Investors want to buy shares in boring and profitable banks, rather than in those that play the 'casino' of investment banking, according to Haig Bathgate.

This was amply demonstrated yesterday in the market's reaction to Barclays' reorganisation plans. Shares in the company jumped almost 9% to a two-year high after Barclays' Chief Executive Officer Antony Jenkins slashed jobs in the investment banking unit, closed down divisions that posed a reputational risk to the firm and said he believed in a company that was"behaving well''. Following a string of crises for the financial industry, including the recent Libor fixing scandal, investors are averse to holding shares in banks that earn too much of their money in risky ventures, and Jenkins is right to take these steps.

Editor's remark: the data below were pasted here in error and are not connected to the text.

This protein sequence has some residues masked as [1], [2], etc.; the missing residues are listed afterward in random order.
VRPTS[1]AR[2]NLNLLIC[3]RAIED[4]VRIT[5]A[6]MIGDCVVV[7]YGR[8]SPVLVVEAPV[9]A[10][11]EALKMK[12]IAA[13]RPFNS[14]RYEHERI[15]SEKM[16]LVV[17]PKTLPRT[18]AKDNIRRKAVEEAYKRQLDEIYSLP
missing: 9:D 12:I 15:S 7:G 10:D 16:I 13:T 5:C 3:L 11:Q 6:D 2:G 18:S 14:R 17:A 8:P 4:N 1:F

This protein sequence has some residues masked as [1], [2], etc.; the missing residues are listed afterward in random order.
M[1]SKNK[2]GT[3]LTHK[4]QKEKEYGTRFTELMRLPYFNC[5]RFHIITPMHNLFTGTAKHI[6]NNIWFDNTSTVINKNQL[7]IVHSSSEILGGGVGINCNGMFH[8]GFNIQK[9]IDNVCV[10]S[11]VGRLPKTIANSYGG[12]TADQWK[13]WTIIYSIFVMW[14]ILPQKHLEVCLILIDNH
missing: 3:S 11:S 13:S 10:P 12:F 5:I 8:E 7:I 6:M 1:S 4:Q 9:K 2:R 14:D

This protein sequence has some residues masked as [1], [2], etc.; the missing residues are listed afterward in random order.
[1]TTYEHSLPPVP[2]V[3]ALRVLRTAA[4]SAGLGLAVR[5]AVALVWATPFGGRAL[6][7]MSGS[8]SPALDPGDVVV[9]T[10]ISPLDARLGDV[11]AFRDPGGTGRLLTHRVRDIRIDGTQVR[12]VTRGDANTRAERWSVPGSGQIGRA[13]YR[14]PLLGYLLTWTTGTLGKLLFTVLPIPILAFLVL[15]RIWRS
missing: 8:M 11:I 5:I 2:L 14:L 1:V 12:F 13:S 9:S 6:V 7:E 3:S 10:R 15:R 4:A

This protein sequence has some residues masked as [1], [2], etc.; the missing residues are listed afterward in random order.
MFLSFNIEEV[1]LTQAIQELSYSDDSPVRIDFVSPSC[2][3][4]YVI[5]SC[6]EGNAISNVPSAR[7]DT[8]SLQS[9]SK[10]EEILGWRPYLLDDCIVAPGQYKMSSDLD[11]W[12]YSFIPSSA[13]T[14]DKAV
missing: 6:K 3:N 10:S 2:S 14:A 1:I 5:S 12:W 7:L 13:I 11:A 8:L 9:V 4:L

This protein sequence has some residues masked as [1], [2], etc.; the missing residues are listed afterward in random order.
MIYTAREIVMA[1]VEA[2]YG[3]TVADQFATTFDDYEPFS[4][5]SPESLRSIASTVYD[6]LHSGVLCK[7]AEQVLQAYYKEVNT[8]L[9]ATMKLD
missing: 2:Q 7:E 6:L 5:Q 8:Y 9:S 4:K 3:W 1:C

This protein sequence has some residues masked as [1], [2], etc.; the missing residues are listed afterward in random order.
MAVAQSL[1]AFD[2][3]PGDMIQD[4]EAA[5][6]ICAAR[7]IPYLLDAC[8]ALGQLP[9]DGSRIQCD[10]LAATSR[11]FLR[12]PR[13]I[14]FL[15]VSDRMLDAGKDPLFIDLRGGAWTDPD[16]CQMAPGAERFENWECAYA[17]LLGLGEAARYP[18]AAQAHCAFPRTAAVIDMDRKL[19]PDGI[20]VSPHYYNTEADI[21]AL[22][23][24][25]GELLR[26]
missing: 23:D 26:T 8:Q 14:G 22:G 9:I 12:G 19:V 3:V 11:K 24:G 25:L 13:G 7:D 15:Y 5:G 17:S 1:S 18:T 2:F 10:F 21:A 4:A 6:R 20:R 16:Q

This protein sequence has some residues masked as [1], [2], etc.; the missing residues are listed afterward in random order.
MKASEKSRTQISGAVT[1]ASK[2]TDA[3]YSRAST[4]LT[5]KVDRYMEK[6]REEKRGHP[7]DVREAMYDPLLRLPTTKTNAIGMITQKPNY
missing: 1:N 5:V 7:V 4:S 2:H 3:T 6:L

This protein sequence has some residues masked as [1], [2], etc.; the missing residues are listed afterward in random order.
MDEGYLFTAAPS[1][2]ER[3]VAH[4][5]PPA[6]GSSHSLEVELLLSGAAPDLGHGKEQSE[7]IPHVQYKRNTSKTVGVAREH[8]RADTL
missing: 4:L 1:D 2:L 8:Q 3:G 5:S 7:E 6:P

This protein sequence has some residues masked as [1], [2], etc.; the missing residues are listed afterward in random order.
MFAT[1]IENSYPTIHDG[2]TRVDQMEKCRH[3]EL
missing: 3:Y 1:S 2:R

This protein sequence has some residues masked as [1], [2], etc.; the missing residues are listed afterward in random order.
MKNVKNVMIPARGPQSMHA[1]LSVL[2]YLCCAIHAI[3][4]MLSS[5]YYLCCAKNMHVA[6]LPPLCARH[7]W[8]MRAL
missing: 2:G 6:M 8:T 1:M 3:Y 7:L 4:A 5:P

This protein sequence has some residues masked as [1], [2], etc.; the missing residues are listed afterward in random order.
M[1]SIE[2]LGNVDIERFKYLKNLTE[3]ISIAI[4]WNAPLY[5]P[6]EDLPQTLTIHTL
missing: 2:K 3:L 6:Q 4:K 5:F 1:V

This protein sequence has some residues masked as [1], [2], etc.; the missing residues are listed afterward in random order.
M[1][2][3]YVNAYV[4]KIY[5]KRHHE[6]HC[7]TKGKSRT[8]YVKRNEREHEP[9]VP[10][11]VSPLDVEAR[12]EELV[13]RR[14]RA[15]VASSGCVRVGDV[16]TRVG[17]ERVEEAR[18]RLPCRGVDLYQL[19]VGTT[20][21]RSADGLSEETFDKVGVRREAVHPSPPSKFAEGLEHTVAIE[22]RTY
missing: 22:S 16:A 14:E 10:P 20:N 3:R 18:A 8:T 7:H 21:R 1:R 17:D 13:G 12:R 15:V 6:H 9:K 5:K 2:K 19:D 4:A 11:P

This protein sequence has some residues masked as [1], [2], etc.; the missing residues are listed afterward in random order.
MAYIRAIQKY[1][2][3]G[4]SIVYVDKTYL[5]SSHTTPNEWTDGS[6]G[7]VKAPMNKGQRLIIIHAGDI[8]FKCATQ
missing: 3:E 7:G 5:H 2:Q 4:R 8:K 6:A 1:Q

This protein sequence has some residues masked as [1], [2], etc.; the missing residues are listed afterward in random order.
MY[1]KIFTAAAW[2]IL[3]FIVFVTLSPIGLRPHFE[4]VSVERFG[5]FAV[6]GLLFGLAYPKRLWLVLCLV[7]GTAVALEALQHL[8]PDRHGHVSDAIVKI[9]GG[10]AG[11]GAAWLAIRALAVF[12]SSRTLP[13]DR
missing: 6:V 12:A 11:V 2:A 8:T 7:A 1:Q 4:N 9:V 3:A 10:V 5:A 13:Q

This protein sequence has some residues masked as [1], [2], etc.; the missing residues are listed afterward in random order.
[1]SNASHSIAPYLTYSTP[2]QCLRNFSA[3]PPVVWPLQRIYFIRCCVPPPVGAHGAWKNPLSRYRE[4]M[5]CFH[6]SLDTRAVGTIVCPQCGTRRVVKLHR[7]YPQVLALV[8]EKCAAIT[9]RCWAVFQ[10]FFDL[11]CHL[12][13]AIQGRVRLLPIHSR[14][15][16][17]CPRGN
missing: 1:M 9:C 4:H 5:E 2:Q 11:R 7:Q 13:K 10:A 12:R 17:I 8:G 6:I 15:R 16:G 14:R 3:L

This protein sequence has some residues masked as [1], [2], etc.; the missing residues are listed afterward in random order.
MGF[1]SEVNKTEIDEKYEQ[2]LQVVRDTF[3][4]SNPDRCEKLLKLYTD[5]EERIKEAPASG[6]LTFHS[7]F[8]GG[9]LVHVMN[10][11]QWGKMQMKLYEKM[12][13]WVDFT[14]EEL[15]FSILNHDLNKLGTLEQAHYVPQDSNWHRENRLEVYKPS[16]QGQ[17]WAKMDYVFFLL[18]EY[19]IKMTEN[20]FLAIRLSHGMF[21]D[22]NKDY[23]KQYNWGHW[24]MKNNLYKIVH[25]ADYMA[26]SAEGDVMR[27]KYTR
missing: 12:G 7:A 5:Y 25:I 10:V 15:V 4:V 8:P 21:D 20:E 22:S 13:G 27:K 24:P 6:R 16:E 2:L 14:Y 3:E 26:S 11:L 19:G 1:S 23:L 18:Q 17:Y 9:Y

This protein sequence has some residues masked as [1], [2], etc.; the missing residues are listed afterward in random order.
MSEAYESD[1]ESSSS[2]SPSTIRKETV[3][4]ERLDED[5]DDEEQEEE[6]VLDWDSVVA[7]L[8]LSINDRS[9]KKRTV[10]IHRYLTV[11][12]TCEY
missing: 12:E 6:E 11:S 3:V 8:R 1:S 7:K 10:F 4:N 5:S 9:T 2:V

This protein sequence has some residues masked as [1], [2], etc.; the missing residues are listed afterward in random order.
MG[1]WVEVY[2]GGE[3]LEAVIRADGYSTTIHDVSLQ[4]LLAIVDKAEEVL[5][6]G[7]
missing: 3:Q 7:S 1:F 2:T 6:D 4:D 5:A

Overall, stock markets are riding high at the moment as sentiment improves, and have been bolstered recently by positive data coming out of the US housing market. More generally, fears over the global economy and the state of the euro continue to subside.

But companies will suffer if they don't alter their businesses to take into account changing consumer behaviour, and the fact that people are still feeling the pinch. HMV's difficulties show it failed to keep up with the trend of purchasing music and films over the internet. At the same time, increased inflation means that people in the UK have less money to spend and are going to shop around for the best value – more often than not, that's over the Web rather than on the High Street.


This content was generated prior to Turcan Connell Asset Management Limited operating as Tcam.